Adapted from Brent Berlin’s presidential remarks to the Second International Congress of Ethnobiology in Kunming, China, 1990
The discipline of ethnobiology has come of age in the latter half of the 20th century. A growing number of scientists from a broad range of traditional disciplines now regularly conduct research at the interdisciplinary boundaries of anthropology, botany, zoology, archaeology, pharmacology, geography, sociology, linguistics and related fields. Ethnobiology is truly an interdisciplinary field that combines the intuitions, skills and biases of researchers from all of these areas. In the broadest possible sense, we are united because we share the goal of reaching an understanding of the complex relationships, both present and past, that exist between human societies and their plant and animal environments. We hope to discover and codify the ethnobiological knowledge that underlies traditional peoples’ perception and management of their biological environments.
The coming of age of a discipline is most often manifested by the formation of a collaborative professional society. While a number of regional societies of ethnobiology have been formed in various parts of the world, (for example, the Society of Ethnobiology in the USA, the Society de Ethnobiologie en France, the Group of Ethnobotanists of Latin America, the Society of Ethnobotany of India) no international federation representing the full field had yet emerged by the late 1980s. From an organization point of view, the discipline came of age internationally in the summer of 1988 when the First International Congress of Ethnobiology was held in Belém, Brazil. Without any doubt, the first Congress was primarily made possible because of the considerable and almost single-handed efforts of Dr. Darrell Posey. Dr. Posey continued to work positively in support of the society and for its sustained growth.
More than 600 delegates participated in the Congress from 35 countries, including representatives from 16 indigenous organizations. The Proceedings of the First Congress have been published in three volumes representing hundreds of pages of material on all aspects of ethnobiological research. A major result of the First Congress was the founding of the International Society of Ethnobiology (ISE). Officers were elected, committees were formed, and sites selected for future congresses. At the close of the first congress, founding members joined together to forge a statement of guiding principles that represent the goals and ideals of ethnobiologists and ethnobiology in an international context. The result of these deliberations was The Declaration of Belém.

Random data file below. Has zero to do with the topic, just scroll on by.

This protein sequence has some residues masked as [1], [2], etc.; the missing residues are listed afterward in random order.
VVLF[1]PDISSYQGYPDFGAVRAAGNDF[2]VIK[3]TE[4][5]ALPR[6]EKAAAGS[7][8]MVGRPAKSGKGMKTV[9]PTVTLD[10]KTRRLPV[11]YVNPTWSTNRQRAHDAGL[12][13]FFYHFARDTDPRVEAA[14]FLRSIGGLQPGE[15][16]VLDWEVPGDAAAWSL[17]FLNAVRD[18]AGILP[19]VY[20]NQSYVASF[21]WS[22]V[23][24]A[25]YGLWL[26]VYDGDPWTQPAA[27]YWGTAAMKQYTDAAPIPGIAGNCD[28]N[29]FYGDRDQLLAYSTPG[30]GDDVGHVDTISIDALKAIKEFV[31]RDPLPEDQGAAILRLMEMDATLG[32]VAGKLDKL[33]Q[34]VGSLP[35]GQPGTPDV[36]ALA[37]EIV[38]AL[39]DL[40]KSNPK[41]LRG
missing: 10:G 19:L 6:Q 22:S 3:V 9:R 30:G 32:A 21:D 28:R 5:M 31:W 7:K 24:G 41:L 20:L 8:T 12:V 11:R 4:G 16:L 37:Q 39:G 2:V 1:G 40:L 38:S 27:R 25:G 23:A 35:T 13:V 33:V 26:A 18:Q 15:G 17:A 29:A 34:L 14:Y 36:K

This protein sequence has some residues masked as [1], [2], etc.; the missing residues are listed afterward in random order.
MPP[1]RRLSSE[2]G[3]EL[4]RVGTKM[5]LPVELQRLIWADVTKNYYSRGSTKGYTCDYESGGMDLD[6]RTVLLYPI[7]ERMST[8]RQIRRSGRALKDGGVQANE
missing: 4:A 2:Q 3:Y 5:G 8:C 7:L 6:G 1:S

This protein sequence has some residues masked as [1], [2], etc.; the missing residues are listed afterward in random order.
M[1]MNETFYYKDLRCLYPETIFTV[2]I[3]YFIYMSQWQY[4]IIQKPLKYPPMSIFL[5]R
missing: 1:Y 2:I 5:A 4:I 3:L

This declaration explicitly recognizes the continuing destruction of ecosystems throughout the world, especially in the humid tropics. While the biological implications of such global losses are considerable, the Declaration goes further to include the human implications of these developments, stating that “(indigenous) peoples have been stewards of 99% of the world’s genetic resources.”
The Declaration of Belém makes another significant point: the knowledge underlying the resource management practices of the world’s indigenous peoples is directly tied to the maintenance of the biological diversity of the planet. When the world is no longer informed by this knowledge, either because this knowledge is depreciated as misguided or misinformed, or because the repository of indigenous knowledge is lost forever due to forces of rapid social change in the societies in which this knowledge is reposited, biological diversity will necessarily be decreased significantly.
By addressing the issues of intellectual property rights and documentation and dissemination of the rational uses of natural resources by native peoples the ISE has shown that it will actively work for the promotion and maintenance of ethnobiological knowledge.
The Declaration also calls for action in the area of native peoples’ awareness and recognition of the inherent value of their own ethnobiological knowledge. It urges ethnobiologists to make the results of their research available to the indigenous peoples with whom they have worked, and calls for dissemination of these results in the native language. The Declaration also advocates the development of ways to promote the exchange of biological information among “…indigenous and peasant peoples regarding conservation, management, and sustained utilization of their biological resources.”
There is a growing, developing awareness among indigenous peoples of the need for exchange of information on resource management with other indigenous groups. This can be seen in the activities of numerous indigenous professional societies and so well indicated by the PEMASKY biological programs of the Kuna of Panama. The remarkable advances that have been made in computer and communication technology make it feasible to imagine an indigenous information exchange throughout the world. We, as ethobiologists, may increasingly consider our role to be advisors and consultants to native peoples to make this revolution in information exchange a reality.
Although our society is young, the future of the ISE is bright and full of promise. The ISE can, and should, work toward implementing the goals outlined in the Declaration of Belém while at the same time making new and concrete proposals that help indigenous peoples maintain and codify their understandings of human relationships with the biological environment.